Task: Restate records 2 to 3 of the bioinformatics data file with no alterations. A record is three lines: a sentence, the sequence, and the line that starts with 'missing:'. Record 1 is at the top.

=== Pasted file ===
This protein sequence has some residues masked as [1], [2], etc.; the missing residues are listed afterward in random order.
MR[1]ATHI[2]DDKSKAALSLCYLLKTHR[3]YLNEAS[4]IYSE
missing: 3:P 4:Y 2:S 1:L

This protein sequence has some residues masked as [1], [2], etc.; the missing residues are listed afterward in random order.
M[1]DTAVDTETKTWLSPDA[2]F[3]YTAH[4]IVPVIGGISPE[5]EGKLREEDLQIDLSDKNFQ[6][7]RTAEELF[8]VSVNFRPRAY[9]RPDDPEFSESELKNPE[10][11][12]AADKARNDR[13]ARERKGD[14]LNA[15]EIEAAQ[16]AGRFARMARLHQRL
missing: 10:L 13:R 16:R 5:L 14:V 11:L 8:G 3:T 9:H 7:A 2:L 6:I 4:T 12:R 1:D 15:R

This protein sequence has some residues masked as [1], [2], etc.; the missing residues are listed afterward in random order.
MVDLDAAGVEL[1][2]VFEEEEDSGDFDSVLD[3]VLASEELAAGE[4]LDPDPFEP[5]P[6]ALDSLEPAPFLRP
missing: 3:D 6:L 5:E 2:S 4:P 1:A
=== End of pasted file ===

This protein sequence has some residues masked as [1], [2], etc.; the missing residues are listed afterward in random order.
M[1]DTAVDTETKTWLSPDA[2]F[3]YTAH[4]IVPVIGGISPE[5]EGKLREEDLQIDLSDKNFQ[6][7]RTAEELF[8]VSVNFRPRAY[9]RPDDPEFSESELKNPE[10][11][12]AADKARNDR[13]ARERKGD[14]LNA[15]EIEAAQ[16]AGRFARMARLHQRL
missing: 10:L 13:R 16:R 5:L 14:V 11:L 8:G 3:T 9:H 7:A 2:L 6:I 4:T 12:R 1:D 15:R

This protein sequence has some residues masked as [1], [2], etc.; the missing residues are listed afterward in random order.
MVDLDAAGVEL[1][2]VFEEEEDSGDFDSVLD[3]VLASEELAAGE[4]LDPDPFEP[5]P[6]ALDSLEPAPFLRP
missing: 3:D 6:L 5:E 2:S 4:P 1:A